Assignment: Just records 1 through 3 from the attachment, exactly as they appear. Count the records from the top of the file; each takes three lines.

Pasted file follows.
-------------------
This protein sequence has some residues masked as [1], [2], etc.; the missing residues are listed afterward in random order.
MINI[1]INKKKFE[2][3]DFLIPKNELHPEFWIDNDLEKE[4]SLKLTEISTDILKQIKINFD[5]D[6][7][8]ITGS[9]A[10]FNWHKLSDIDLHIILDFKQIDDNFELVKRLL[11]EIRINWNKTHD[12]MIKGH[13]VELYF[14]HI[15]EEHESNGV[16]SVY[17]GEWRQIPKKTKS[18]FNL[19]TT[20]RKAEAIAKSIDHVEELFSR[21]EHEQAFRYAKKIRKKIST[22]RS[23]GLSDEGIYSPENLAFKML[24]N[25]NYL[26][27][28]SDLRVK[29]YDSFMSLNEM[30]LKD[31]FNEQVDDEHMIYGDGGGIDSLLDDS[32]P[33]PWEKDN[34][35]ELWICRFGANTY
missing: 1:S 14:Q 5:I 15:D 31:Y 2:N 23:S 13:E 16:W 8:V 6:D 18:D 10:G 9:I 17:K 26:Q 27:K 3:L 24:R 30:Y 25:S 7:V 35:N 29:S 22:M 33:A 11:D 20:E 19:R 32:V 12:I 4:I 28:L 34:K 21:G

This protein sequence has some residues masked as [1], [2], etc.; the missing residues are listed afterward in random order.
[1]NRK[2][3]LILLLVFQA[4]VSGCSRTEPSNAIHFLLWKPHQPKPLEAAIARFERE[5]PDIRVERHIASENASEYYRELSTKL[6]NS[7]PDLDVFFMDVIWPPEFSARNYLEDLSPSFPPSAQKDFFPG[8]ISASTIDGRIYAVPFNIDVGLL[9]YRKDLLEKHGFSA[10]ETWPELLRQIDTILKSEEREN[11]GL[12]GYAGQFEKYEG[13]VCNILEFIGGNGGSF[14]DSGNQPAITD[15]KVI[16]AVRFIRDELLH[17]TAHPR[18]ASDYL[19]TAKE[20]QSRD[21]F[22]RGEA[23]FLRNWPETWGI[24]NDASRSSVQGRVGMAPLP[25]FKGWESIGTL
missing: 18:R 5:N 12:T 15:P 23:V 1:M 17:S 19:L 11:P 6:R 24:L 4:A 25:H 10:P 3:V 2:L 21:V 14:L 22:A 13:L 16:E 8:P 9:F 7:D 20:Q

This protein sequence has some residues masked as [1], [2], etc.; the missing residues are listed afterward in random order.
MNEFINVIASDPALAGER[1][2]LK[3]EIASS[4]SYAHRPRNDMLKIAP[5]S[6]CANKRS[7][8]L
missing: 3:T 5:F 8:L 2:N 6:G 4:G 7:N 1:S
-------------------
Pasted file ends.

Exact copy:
This protein sequence has some residues masked as [1], [2], etc.; the missing residues are listed afterward in random order.
MINI[1]INKKKFE[2][3]DFLIPKNELHPEFWIDNDLEKE[4]SLKLTEISTDILKQIKINFD[5]D[6][7][8]ITGS[9]A[10]FNWHKLSDIDLHIILDFKQIDDNFELVKRLL[11]EIRINWNKTHD[12]MIKGH[13]VELYF[14]HI[15]EEHESNGV[16]SVY[17]GEWRQIPKKTKS[18]FNL[19]TT[20]RKAEAIAKSIDHVEELFSR[21]EHEQAFRYAKKIRKKIST[22]RS[23]GLSDEGIYSPENLAFKML[24]N[25]NYL[26][27][28]SDLRVK[29]YDSFMSLNEM[30]LKD[31]FNEQVDDEHMIYGDGGGIDSLLDDS[32]P[33]PWEKDN[34][35]ELWICRFGANTY
missing: 1:S 14:Q 5:I 15:D 31:Y 2:N 23:S 13:E 16:W 8:V 6:D 18:D 10:G 9:I 17:K 26:Q 27:K 3:L 24:R 30:Y 25:S 7:V 35:N 29:S 22:M 33:A 11:D 20:E 19:R 32:V 12:I 4:I 28:L 34:K 21:G

This protein sequence has some residues masked as [1], [2], etc.; the missing residues are listed afterward in random order.
[1]NRK[2][3]LILLLVFQA[4]VSGCSRTEPSNAIHFLLWKPHQPKPLEAAIARFERE[5]PDIRVERHIASENASEYYRELSTKL[6]NS[7]PDLDVFFMDVIWPPEFSARNYLEDLSPSFPPSAQKDFFPG[8]ISASTIDGRIYAVPFNIDVGLL[9]YRKDLLEKHGFSA[10]ETWPELLRQIDTILKSEEREN[11]GL[12]GYAGQFEKYEG[13]VCNILEFIGGNGGSF[14]DSGNQPAITD[15]KVI[16]AVRFIRDELLH[17]TAHPR[18]ASDYL[19]TAKE[20]QSRD[21]F[22]RGEA[23]FLRNWPETWGI[24]NDASRSSVQGRVGMAPLP[25]FKGWESIGTL
missing: 18:R 5:N 12:T 15:P 23:V 1:M 17:S 19:L 11:P 6:R 24:L 4:A 25:H 10:P 3:V 2:L 21:V 14:L 22:A 13:L 16:E 8:P 9:F 7:D 20:Q

This protein sequence has some residues masked as [1], [2], etc.; the missing residues are listed afterward in random order.
MNEFINVIASDPALAGER[1][2]LK[3]EIASS[4]SYAHRPRNDMLKIAP[5]S[6]CANKRS[7][8]L
missing: 3:T 5:F 8:L 2:N 6:G 4:G 7:N 1:S